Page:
The Millionaire Reformer

In the era of the Bull Moose, Progressivism became a party; the man behind Roosevelt was, of all things, a Morgan partner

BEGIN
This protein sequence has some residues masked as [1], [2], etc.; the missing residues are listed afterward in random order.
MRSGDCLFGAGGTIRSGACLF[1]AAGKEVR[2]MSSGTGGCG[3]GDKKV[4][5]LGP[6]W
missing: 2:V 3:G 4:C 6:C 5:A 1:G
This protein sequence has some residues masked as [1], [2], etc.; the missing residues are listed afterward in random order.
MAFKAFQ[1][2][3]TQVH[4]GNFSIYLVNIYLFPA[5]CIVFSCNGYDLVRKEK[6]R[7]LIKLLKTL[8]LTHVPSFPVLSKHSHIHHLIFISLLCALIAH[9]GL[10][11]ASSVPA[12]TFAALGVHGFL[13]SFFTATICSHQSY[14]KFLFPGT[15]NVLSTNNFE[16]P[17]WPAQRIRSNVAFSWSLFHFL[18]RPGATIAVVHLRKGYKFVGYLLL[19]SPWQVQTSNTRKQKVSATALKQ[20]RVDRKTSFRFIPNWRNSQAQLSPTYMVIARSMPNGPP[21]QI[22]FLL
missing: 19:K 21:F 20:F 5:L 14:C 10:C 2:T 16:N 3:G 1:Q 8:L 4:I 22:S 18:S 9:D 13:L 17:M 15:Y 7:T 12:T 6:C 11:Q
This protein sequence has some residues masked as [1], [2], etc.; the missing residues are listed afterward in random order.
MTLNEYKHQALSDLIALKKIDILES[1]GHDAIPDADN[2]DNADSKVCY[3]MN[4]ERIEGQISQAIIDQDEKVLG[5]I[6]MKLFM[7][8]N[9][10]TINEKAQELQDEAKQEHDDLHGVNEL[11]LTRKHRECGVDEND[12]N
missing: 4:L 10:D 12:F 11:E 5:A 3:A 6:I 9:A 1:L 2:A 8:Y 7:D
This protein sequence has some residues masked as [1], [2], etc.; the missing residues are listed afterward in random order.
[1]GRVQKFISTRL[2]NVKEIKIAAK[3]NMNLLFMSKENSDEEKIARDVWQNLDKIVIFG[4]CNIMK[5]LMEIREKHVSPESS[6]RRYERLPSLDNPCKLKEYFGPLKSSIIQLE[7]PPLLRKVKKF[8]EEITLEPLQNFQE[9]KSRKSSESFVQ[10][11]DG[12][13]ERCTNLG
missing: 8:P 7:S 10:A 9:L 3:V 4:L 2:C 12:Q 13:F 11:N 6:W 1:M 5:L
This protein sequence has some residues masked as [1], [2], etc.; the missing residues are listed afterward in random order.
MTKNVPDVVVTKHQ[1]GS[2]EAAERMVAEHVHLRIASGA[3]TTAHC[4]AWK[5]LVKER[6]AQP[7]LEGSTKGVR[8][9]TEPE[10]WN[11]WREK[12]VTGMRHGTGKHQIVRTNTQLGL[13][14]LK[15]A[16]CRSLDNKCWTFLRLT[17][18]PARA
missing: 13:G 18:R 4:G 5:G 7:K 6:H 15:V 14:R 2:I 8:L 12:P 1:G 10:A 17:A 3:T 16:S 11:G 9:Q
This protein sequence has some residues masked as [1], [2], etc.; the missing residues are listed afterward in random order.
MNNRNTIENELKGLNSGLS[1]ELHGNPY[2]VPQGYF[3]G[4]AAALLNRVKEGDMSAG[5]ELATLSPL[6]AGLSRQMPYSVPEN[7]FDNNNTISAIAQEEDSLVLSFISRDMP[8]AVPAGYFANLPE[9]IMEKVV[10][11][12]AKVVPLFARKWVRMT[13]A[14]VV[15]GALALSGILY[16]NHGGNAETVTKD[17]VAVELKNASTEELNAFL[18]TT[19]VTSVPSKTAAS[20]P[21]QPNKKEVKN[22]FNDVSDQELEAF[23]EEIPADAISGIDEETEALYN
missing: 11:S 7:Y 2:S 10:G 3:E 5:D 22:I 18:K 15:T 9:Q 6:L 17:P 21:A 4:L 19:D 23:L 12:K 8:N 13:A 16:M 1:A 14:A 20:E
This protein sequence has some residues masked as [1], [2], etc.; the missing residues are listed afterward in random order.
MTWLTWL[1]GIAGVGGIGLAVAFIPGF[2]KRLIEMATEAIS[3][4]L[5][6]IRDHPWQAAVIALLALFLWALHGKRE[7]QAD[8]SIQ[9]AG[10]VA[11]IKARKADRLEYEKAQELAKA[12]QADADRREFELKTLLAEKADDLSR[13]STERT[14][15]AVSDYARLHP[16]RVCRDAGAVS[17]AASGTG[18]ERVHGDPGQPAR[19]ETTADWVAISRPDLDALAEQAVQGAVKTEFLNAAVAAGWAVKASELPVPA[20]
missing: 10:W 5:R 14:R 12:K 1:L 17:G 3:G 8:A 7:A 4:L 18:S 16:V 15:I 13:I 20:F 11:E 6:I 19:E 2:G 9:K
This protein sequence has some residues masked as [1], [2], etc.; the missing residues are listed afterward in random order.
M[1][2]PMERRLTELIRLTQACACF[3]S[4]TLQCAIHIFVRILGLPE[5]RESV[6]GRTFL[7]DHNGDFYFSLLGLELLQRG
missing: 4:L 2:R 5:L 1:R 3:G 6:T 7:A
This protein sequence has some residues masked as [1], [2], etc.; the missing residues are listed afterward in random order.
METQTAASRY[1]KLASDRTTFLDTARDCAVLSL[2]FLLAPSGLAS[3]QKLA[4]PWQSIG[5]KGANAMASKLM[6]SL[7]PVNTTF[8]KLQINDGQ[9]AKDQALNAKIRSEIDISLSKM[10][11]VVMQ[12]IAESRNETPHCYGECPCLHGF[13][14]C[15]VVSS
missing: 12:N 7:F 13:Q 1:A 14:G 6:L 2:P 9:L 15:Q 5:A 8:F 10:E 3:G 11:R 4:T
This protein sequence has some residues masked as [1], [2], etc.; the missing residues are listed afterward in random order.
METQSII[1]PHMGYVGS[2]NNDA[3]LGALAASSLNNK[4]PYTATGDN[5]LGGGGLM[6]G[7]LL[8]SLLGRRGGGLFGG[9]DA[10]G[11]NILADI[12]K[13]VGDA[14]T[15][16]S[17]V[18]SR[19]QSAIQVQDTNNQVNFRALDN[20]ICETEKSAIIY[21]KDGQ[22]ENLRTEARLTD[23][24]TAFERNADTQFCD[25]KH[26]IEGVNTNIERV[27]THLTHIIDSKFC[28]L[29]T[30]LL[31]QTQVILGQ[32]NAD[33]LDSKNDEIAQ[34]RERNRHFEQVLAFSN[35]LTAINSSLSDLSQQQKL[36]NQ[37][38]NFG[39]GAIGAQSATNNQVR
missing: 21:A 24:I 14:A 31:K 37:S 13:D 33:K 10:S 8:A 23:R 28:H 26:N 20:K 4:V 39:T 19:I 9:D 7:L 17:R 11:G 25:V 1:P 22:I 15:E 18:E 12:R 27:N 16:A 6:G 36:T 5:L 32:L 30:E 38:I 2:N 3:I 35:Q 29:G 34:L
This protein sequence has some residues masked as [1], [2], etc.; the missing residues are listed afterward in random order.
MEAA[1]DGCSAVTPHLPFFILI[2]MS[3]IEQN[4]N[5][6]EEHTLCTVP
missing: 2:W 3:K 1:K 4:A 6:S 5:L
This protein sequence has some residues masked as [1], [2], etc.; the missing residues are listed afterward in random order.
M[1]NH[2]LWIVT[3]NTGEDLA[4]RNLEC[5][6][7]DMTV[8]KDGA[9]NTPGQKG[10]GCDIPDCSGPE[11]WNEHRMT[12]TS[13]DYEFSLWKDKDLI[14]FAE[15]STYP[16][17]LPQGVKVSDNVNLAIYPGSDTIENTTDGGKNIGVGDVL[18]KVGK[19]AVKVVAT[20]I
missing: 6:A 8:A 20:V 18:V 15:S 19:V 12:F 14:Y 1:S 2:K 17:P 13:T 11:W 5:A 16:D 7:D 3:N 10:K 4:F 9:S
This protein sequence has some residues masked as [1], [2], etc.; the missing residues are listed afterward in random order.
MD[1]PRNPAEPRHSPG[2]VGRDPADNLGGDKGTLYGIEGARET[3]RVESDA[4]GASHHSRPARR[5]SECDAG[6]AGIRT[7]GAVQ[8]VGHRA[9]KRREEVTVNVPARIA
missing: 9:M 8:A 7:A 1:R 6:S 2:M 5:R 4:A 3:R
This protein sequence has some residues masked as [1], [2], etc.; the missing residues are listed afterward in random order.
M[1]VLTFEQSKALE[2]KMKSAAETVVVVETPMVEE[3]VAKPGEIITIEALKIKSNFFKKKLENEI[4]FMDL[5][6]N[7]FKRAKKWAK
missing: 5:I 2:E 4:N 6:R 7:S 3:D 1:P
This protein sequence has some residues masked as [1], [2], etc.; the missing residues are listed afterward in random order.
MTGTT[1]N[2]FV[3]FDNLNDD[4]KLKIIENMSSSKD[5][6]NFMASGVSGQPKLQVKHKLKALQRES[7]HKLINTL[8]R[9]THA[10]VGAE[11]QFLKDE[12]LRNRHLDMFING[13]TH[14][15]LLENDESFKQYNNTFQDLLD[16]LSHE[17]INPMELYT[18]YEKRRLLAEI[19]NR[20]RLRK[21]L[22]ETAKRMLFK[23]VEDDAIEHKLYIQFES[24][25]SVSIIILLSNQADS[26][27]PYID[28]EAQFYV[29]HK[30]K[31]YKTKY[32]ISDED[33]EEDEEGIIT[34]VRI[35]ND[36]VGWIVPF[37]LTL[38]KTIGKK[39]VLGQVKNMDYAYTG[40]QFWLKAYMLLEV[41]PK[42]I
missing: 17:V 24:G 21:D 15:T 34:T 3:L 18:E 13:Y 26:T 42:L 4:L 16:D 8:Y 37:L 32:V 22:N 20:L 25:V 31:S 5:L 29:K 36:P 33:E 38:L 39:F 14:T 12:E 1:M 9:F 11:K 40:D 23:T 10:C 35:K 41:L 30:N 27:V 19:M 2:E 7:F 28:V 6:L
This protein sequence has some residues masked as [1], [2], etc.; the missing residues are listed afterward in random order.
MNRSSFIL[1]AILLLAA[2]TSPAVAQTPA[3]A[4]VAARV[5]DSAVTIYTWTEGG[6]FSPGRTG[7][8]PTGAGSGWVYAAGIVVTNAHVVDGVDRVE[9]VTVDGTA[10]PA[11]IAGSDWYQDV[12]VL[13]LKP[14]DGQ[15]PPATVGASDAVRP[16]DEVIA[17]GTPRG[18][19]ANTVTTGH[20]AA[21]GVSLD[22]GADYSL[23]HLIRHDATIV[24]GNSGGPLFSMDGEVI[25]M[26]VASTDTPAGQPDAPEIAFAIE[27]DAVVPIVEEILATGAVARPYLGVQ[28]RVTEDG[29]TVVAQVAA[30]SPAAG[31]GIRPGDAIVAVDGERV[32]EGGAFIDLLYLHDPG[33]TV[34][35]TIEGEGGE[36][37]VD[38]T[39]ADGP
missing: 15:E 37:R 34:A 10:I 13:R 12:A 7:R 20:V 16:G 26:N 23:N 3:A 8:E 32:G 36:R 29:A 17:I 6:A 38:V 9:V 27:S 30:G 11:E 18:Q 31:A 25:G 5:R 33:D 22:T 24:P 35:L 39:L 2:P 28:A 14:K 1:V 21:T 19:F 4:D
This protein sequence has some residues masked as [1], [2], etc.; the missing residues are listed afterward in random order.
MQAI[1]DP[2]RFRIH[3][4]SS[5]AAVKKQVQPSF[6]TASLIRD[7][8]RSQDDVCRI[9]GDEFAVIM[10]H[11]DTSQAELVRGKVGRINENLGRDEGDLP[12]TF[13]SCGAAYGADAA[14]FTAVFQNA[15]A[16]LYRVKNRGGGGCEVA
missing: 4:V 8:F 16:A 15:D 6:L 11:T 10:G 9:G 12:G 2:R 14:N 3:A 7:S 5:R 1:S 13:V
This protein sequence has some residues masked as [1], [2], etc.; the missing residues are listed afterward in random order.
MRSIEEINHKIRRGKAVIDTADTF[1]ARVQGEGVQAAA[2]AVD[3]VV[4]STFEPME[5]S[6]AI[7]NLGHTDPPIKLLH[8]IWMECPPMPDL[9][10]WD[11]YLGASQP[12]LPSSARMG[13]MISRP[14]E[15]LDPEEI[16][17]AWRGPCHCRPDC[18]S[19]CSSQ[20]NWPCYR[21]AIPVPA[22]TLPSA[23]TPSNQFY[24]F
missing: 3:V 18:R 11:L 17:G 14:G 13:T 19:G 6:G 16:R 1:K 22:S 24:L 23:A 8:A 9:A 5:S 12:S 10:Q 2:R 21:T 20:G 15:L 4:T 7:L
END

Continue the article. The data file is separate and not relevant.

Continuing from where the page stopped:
It is the evening of June 20, 1912; the scene, a large room in the Congress Hotel in Chicago. About twenty men are present. Perhaps a dozen of them are seated around a large table. Others sprawl wearily in armchairs or lean against the walls. One, a solid, determined-looking fellow with thick glasses and a bristling mustache, paces grimly back and forth in silence, like a caged grizzly. He is Theodore Roosevelt, and these are his closest political advisers. All of them are very, very angry.

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